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THE kiss, dear maid! thy lip has left,
Shall never part from mine,
Till happier hours restore the gift
Thy parting glance, which fondly beams,
An equal love may see:
The tear that from thine eyelid streams Can weep no change in me.
I ask no pledge to make me blest
Nor one memorial for a breast,
Whose thoughts are all thine own.
Nor need I write--to tell the tale
By day or night, in weal or woe,
Must bear the love it cannot show,
THE SONG OF A SCOTTISH EMIGRANT.
THE shadows are stealing on forest and brake,
Roll, dim thro' the mist, on the heart-sick'ning view.
By the shores of Ontario I wander alone;
But the dream of fair Scotland has cheer'd me by night, And her plaid wrapp'd me warm on my pillow of stone,
Yet not the long deserts, nor chill-falling damp,
Have struck to my heart desolation so deep,
To traverse the dark heath, and listen behind,
While the yell of the Cannibals drown'd your death-groan, And the fires of their banquet blazed high in the wind!
How many, unconscious, in Scotland's sweet bow'rs,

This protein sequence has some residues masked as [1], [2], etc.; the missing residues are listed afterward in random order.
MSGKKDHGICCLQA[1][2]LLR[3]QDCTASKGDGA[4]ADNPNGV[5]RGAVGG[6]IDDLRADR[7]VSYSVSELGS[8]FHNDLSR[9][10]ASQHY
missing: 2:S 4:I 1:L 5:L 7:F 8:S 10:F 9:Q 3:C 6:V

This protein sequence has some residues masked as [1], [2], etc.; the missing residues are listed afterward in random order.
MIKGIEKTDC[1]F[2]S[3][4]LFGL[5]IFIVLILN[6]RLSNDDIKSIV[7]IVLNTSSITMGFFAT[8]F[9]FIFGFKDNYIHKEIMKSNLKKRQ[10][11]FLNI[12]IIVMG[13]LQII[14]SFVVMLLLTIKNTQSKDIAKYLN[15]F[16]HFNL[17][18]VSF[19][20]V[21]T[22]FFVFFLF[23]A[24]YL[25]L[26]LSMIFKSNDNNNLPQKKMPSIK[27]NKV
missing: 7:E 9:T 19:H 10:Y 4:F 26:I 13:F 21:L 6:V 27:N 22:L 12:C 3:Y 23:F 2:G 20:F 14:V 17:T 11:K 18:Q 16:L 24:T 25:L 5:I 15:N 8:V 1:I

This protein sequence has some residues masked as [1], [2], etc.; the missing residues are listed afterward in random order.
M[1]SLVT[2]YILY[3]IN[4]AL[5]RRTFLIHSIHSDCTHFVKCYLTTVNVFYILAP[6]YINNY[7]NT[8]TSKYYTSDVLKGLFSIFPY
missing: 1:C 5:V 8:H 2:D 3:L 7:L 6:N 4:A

Too fondly, too madly, ye crowd on my brain!-
In your wild-fleeting visions of rapture and pain!
Even here, lovely Scotland! in want and in woe,
And firm as thy rocks that embosom the sea.
OUR PRINCE'S DAY.
THO' dark are our sorrows, to day we'll forget them, And smile thro' our tears, like a sun-beam in showers; There never were hearts, if our rulers would let them, More form'd to be grateful and blest than ours!
But just when the chain
Has ceas'd to pain,
And hope has enwreath'd it round with flowers,
There comes a new link
Our spirit to sink!—
Oh! the joy that we taste, like the light of the poles,
But tho' 'twere the last little spark in our souls,
Contempt on the minion, who calls you disloyal!
Is love from a heart, that loves liberty too.
While cowards, who blight
Would shrink from the blaze of the battle array;
The standard of green
In front would be seen.
Oh! my life on your faith! were you summon'd this minute,
And shew what the arm of old Erin has in it,
He love's the green isle, and his love is recorded
The gem may be broke
By many a stroke,
But nothing can cloud its native ray;
Each fragment will cast
A light to the last,
And thus, Erin, my country! tho' broken thou art,
And now smiles at their pain, on the Prince's Day!
UNCOUTH is this moss-covered Grotto of stone,
For this is the grotto where Fanny reclin'd,
Then tell me, thou Grotto of moss-covered stone,
Methinks now each bough, as you're waving it, tries
To hint how she frown'd, when I dar'd to advise,
True, true, silly leaves, so she did, I allow;
She frown'd--but no rage in her looks could I see ; She frown'd-but reflection had clouded her brow; She sighed but perhaps 'twas in pity to me.